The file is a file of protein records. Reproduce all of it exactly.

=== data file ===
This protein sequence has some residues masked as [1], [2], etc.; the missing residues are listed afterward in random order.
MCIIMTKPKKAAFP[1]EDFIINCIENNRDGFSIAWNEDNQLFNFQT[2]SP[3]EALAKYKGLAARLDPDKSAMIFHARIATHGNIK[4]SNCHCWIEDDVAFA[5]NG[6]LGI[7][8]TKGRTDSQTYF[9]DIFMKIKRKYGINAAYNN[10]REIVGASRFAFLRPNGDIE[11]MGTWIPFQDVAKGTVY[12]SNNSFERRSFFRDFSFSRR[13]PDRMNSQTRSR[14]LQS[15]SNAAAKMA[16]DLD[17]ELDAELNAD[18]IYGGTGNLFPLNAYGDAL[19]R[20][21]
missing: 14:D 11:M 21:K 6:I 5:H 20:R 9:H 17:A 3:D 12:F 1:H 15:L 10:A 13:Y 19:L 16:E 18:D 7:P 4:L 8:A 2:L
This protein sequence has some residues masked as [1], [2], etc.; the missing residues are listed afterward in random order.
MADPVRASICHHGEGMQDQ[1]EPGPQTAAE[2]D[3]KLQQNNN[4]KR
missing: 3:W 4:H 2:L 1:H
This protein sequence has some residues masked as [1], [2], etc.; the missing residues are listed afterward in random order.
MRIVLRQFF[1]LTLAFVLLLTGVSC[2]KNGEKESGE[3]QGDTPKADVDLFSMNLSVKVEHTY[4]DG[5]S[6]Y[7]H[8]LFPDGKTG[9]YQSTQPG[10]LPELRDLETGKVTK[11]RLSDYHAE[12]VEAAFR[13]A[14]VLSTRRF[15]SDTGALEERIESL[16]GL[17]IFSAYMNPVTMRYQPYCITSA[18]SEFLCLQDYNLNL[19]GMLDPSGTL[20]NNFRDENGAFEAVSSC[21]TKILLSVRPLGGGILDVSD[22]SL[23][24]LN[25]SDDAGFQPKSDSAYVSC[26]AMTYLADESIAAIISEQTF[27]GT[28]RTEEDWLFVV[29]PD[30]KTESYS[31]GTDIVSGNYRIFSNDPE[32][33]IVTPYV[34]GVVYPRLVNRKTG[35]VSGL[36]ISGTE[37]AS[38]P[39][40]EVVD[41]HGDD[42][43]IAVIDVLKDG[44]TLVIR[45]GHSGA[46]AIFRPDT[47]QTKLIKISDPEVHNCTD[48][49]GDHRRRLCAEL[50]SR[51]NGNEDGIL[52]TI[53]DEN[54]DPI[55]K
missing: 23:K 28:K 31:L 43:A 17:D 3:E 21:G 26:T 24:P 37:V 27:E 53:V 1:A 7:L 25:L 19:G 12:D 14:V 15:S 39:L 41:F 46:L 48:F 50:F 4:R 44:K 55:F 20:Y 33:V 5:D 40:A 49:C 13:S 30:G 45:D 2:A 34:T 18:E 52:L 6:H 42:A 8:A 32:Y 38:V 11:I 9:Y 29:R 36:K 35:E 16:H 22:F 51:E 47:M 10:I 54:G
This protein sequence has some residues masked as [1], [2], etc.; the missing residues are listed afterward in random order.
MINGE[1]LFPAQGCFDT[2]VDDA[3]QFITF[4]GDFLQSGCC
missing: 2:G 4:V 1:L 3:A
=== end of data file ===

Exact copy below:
This protein sequence has some residues masked as [1], [2], etc.; the missing residues are listed afterward in random order.
MCIIMTKPKKAAFP[1]EDFIINCIENNRDGFSIAWNEDNQLFNFQT[2]SP[3]EALAKYKGLAARLDPDKSAMIFHARIATHGNIK[4]SNCHCWIEDDVAFA[5]NG[6]LGI[7][8]TKGRTDSQTYF[9]DIFMKIKRKYGINAAYNN[10]REIVGASRFAFLRPNGDIE[11]MGTWIPFQDVAKGTVY[12]SNNSFERRSFFRDFSFSRR[13]PDRMNSQTRSR[14]LQS[15]SNAAAKMA[16]DLD[17]ELDAELNAD[18]IYGGTGNLFPLNAYGDAL[19]R[20][21]
missing: 14:D 11:M 21:K 6:I 5:H 20:R 9:H 17:A 3:D 12:F 1:H 15:L 10:A 13:Y 19:L 16:E 18:D 7:P 4:L 8:A 2:L
This protein sequence has some residues masked as [1], [2], etc.; the missing residues are listed afterward in random order.
MADPVRASICHHGEGMQDQ[1]EPGPQTAAE[2]D[3]KLQQNNN[4]KR
missing: 3:W 4:H 2:L 1:H
This protein sequence has some residues masked as [1], [2], etc.; the missing residues are listed afterward in random order.
MRIVLRQFF[1]LTLAFVLLLTGVSC[2]KNGEKESGE[3]QGDTPKADVDLFSMNLSVKVEHTY[4]DG[5]S[6]Y[7]H[8]LFPDGKTG[9]YQSTQPG[10]LPELRDLETGKVTK[11]RLSDYHAE[12]VEAAFR[13]A[14]VLSTRRF[15]SDTGALEERIESL[16]GL[17]IFSAYMNPVTMRYQPYCITSA[18]SEFLCLQDYNLNL[19]GMLDPSGTL[20]NNFRDENGAFEAVSSC[21]TKILLSVRPLGGGILDVSD[22]SL[23][24]LN[25]SDDAGFQPKSDSAYVSC[26]AMTYLADESIAAIISEQTF[27]GT[28]RTEEDWLFVV[29]PD[30]KTESYS[31]GTDIVSGNYRIFSNDPE[32][33]IVTPYV[34]GVVYPRLVNRKTG[35]VSGL[36]ISGTE[37]AS[38]P[39][40]EVVD[41]HGDD[42][43]IAVIDVLKDG[44]TLVIR[45]GHSGA[46]AIFRPDT[47]QTKLIKISDPEVHNCTD[48][49]GDHRRRLCAEL[50]SR[51]NGNEDGIL[52]TI[53]DEN[54]DPI[55]K
missing: 23:K 28:K 31:L 43:A 17:D 3:E 21:G 26:T 24:P 37:V 27:E 53:V 1:A 7:L 25:L 19:G 12:D 14:V 15:S 39:L 41:F 46:L 48:F 50:F 4:R 44:K 55:F 20:Y 33:V 5:D 40:A 49:C 13:S 30:G 45:D 2:A 34:T 18:E 52:L 6:H 42:A 8:A 32:Y 38:V 11:I 9:Y 29:R 36:K 35:E 16:H 22:F 51:E 47:M 10:I 54:G
This protein sequence has some residues masked as [1], [2], etc.; the missing residues are listed afterward in random order.
MINGE[1]LFPAQGCFDT[2]VDDA[3]QFITF[4]GDFLQSGCC
missing: 2:G 4:V 1:L 3:A